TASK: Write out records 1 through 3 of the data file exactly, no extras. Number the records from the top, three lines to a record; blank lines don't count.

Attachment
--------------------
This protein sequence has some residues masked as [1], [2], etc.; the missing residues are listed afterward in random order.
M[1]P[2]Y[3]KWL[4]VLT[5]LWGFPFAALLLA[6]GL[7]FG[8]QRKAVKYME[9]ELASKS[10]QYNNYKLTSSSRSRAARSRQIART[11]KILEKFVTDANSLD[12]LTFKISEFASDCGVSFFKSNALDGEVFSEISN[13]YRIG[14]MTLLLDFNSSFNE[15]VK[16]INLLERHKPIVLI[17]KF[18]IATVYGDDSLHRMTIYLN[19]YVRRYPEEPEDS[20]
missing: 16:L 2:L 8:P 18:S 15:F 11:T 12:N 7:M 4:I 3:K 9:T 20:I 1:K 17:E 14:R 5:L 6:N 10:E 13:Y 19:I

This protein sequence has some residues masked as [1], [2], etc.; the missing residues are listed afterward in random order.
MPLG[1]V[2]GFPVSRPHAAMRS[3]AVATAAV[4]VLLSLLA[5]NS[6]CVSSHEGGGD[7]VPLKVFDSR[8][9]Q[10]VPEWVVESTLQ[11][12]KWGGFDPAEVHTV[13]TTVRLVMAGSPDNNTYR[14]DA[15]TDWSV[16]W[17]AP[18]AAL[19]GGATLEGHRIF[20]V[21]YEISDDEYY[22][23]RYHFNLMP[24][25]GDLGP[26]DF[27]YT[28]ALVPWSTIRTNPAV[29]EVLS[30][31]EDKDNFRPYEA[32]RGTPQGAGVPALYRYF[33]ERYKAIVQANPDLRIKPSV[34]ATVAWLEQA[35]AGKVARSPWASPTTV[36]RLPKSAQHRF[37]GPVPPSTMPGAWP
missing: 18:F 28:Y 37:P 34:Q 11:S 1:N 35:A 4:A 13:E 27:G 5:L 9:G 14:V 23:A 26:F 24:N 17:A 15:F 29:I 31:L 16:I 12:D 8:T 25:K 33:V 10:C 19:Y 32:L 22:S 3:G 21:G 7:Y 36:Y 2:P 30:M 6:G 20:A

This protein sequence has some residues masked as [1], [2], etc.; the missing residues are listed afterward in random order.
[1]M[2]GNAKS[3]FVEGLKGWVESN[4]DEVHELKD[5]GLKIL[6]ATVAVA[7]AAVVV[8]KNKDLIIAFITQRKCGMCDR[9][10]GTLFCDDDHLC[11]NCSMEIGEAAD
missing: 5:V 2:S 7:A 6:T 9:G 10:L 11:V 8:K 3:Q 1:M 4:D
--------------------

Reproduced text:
This protein sequence has some residues masked as [1], [2], etc.; the missing residues are listed afterward in random order.
M[1]P[2]Y[3]KWL[4]VLT[5]LWGFPFAALLLA[6]GL[7]FG[8]QRKAVKYME[9]ELASKS[10]QYNNYKLTSSSRSRAARSRQIART[11]KILEKFVTDANSLD[12]LTFKISEFASDCGVSFFKSNALDGEVFSEISN[13]YRIG[14]MTLLLDFNSSFNE[15]VK[16]INLLERHKPIVLI[17]KF[18]IATVYGDDSLHRMTIYLN[19]YVRRYPEEPEDS[20]
missing: 16:L 2:L 8:P 18:S 15:F 11:T 12:N 7:M 4:I 3:K 9:T 20:I 1:K 17:E 14:R 5:L 6:N 10:E 13:Y 19:I

This protein sequence has some residues masked as [1], [2], etc.; the missing residues are listed afterward in random order.
MPLG[1]V[2]GFPVSRPHAAMRS[3]AVATAAV[4]VLLSLLA[5]NS[6]CVSSHEGGGD[7]VPLKVFDSR[8][9]Q[10]VPEWVVESTLQ[11][12]KWGGFDPAEVHTV[13]TTVRLVMAGSPDNNTYR[14]DA[15]TDWSV[16]W[17]AP[18]AAL[19]GGATLEGHRIF[20]V[21]YEISDDEYY[22][23]RYHFNLMP[24][25]GDLGP[26]DF[27]YT[28]ALVPWSTIRTNPAV[29]EVLS[30][31]EDKDNFRPYEA[32]RGTPQGAGVPALYRYF[33]ERYKAIVQANPDLRIKPSV[34]ATVAWLEQA[35]AGKVARSPWASPTTV[36]RLPKSAQHRF[37]GPVPPSTMPGAWP
missing: 18:F 28:Y 37:P 34:Q 11:S 1:N 35:A 4:A 13:E 27:G 5:L 9:G 14:V 23:A 26:F 24:N 17:A 15:F 29:I 31:L 16:I 12:D 8:T 25:K 33:V 10:C 19:Y 32:L 22:S 3:G 21:G 7:Y 36:Y 2:P 30:M 6:G 20:A

This protein sequence has some residues masked as [1], [2], etc.; the missing residues are listed afterward in random order.
[1]M[2]GNAKS[3]FVEGLKGWVESN[4]DEVHELKD[5]GLKIL[6]ATVAVA[7]AAVVV[8]KNKDLIIAFITQRKCGMCDR[9][10]GTLFCDDDHLC[11]NCSMEIGEAAD
missing: 5:V 2:S 7:A 6:T 9:G 10:L 11:V 8:K 3:Q 1:M 4:D